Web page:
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Response to The Velveteen Ocelot (Reply #1)

Sun Dec 1, 2019, 10:27 PM

59. Music Major checking in.

I went on to get an MA in elementary education and a JD from a law school.

Music helped me immeasurably by the techniques of listening to the space between the notes, to the larger composition, and the comprehensive analysis of the pieces, both harmonically and counterpoint.

I would argue that music is one of the two hardest subjects to master in college, provided that your professors demand exceptional technique and expect you to be more than prepared for class. The rest is up to you.

BTW, the four years I had in liberal arts prepared me to pursue whatever interest I had postgraduate. I studied German, Italian, Spanish, English Literature, European Civilization, Theater History, Creative Writing, et al. I doubt that most students nowadays can compare their education with that of mine.

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Response to no_hypocrisy (Reply #59)

Sun Dec 1, 2019, 10:33 PM

60. I got a J.D., too, but music is so analytical that I have to think it helped.

Music theory, especially advanced harmony and counterpoint, was one of the most difficult things I ever studied, at least until I had to take the federal courts course in law school.

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Response to The Velveteen Ocelot (Reply #60)

Sun Dec 1, 2019, 10:44 PM

61. I hear you.

I was composing song cycles and rondos as part of daily class assignments. And I can still analyze four-voice harmonies including the inverted chords. And if I listen to classical music on the radio by chance, more often than not, I can identify the piece, its composer and where in the sonata-allegro format (exposition, first theme, etc.) I am listening.

I would like to believe that the law school accepted my application due to my former life as a music major.

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Response to The Velveteen Ocelot (Reply #1)

Mon Dec 2, 2019, 01:31 AM

63. I know more than one computer programmer/analyst with a music degree...

It seems odd now that there are degree specialties in programming, but there was a time when that was not the case. I started dating the man who became my husband about 40 years ago, and the circle of friends/co-workers he introduced me to came from a broad array of the Liberal Arts. Lucky me! because that's my world.

My husband's first degree was in philosophy, which required clases in logic. One woman had taught Latin in high school. Then there were the music majors.

All these disciplines require analytical ability and pattern recognition. Having gone that route gave all those programmers a much broader and richer worldview than the average Engineering major.

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Response to tonedevil (Original post)

Sun Dec 1, 2019, 01:11 PM

2. My son

has a degree in history.

I feel comfort in his ability to see patterns in human conduct, especially now. He works for the state civil rights division for the state. Itís not an easy degree, and itís really about how to learn how to think, not history.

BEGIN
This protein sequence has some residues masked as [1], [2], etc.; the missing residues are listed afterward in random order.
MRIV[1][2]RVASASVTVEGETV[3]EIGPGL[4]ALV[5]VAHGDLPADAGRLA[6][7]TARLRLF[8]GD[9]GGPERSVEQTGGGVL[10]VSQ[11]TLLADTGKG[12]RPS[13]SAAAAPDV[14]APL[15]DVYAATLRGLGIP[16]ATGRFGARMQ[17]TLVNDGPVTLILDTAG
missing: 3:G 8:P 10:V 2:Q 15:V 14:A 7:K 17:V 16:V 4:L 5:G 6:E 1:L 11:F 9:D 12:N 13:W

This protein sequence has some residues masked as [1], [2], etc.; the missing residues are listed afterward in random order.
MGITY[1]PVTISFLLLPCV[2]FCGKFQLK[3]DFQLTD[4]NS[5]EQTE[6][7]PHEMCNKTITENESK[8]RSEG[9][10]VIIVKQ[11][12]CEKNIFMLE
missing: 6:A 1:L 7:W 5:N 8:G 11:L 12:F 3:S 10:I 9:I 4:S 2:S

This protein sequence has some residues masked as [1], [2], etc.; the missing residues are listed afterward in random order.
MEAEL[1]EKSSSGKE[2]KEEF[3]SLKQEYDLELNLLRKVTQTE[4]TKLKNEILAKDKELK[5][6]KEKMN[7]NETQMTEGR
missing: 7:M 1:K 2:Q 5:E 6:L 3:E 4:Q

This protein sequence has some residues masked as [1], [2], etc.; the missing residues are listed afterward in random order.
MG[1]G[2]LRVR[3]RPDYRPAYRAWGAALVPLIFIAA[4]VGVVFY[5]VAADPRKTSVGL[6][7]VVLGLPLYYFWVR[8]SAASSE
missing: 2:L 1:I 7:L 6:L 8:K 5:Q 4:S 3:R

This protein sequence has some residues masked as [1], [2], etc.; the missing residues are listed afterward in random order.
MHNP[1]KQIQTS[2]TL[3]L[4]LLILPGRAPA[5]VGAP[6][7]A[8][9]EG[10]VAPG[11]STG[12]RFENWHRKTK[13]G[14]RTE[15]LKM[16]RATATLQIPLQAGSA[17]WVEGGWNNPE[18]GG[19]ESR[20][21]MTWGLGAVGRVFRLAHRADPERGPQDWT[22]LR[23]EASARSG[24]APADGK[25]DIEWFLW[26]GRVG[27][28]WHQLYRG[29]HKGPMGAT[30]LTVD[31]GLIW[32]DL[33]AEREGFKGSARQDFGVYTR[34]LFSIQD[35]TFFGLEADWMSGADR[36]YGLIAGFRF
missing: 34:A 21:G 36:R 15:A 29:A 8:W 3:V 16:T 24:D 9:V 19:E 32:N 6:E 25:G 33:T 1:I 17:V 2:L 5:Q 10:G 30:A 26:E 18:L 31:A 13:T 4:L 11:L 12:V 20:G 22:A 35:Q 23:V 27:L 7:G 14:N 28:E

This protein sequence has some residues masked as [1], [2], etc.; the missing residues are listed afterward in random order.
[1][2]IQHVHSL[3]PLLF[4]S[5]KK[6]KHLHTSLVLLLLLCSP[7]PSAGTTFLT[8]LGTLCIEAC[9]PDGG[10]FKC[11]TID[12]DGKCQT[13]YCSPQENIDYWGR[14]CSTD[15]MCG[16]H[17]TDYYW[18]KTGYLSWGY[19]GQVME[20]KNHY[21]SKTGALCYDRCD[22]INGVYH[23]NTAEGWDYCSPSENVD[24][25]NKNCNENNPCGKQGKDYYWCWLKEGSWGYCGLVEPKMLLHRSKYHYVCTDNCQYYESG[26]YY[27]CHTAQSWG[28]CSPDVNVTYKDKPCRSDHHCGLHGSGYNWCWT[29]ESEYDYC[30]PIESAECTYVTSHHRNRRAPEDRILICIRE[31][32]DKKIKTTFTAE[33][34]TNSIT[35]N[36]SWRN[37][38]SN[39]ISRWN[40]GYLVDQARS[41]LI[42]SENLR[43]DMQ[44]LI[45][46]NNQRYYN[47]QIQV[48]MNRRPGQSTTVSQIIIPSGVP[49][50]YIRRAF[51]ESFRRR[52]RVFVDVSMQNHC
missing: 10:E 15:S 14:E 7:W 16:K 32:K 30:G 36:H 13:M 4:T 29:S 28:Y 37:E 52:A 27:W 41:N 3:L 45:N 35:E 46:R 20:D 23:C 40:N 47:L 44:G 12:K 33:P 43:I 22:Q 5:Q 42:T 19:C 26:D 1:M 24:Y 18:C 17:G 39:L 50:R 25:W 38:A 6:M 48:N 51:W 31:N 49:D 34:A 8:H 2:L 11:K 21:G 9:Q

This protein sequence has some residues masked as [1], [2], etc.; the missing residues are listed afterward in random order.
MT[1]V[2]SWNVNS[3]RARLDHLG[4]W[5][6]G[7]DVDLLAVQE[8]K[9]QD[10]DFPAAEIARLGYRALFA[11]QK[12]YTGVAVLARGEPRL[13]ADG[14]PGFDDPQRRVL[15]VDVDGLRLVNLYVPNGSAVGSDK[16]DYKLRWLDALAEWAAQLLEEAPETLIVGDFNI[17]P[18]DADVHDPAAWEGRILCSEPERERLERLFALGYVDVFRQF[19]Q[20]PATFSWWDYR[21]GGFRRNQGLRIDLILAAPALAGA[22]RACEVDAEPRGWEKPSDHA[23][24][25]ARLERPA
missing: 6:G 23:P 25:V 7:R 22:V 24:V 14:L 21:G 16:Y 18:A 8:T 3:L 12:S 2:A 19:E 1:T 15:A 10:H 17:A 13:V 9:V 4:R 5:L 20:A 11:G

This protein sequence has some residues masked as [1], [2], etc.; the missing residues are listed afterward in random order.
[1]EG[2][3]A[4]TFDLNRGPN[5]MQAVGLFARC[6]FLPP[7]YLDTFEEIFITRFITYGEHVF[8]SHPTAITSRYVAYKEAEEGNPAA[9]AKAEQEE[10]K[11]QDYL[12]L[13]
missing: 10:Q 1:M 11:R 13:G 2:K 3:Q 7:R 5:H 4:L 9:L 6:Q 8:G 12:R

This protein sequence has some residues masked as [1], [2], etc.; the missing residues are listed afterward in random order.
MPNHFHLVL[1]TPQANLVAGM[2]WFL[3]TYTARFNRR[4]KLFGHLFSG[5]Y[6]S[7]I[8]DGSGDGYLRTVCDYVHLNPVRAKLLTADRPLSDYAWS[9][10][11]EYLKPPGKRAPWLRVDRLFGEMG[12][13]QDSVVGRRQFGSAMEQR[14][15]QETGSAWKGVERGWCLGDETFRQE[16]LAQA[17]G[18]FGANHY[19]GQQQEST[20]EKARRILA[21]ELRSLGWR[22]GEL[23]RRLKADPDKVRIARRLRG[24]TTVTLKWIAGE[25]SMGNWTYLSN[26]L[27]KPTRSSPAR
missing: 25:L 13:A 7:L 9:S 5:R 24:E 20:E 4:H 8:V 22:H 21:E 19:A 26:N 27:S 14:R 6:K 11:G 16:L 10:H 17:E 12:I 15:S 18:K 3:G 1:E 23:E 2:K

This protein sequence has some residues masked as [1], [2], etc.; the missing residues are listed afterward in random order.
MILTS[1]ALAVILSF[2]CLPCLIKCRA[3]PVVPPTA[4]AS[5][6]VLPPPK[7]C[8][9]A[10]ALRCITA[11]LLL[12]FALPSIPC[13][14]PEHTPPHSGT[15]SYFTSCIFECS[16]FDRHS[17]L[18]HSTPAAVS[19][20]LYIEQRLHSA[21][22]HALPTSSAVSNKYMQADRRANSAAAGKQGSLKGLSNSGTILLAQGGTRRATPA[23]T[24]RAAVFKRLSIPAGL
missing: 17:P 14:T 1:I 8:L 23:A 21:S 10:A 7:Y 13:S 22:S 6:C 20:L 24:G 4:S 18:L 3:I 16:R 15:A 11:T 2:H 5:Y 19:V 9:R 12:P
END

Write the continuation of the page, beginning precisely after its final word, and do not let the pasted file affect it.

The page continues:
At least thatís what his professor told him, and he told me.

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Response to Corgigal (Reply #2)

Sun Dec 1, 2019, 01:25 PM

8. I'm heartened to hear...

that position is being held by someone with an understanding of history. Those who don't understand history being doomed to repeat it is real to me.

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Response to Corgigal (Reply #2)

Sun Dec 1, 2019, 05:40 PM

46. Quite true, I think.

Most "liberal arts" degree are about learning to be critical thinkers: to question base assumptions, evaluate fact claims, and examine context. Most people never question their own assumptions, or examine their own belief systems. By and large, most people decide what the desired outcome is and then seek evidence to support it, and ignore evidence that contradicts it. A SUCCESSFUL liberal arts graduate learns to do all these things, and if they can apply them, they become very valuable to employers.

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Response to tonedevil (Original post)

Sun Dec 1, 2019, 01:14 PM

3. Education is not purely about

earning a living.

We should not abandon learning about music, art, anthropology or anything else. Our world would be a poorer place if we studied only the practical. Why have a civilization at all if we abandon those things?

I am sorry to see even one philistine on DU.

Thanks for the OP.

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Response to murielm99 (Reply #3)

Sun Dec 1, 2019, 01:26 PM

9. Exactly. /nt

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Response to murielm99 (Reply #3)

Sun Dec 1, 2019, 01:29 PM

11. If that's the case

then do it on your earnings from another job, and don't take out student loans to pay for it, thinking that the money to repay it will come from some magic place.

If students had to meet half the qualifications for a person trying to start out with a business loan, there wouldn't be so many student loans.

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Response to customerserviceguy (Reply #11)

Sun Dec 1, 2019, 01:42 PM

17. There would not be so many student loans if we

reformed our way of paying for college.

It would be a very dangerous and undemocratic approach to education if we told people what to study and what fields we would support for study.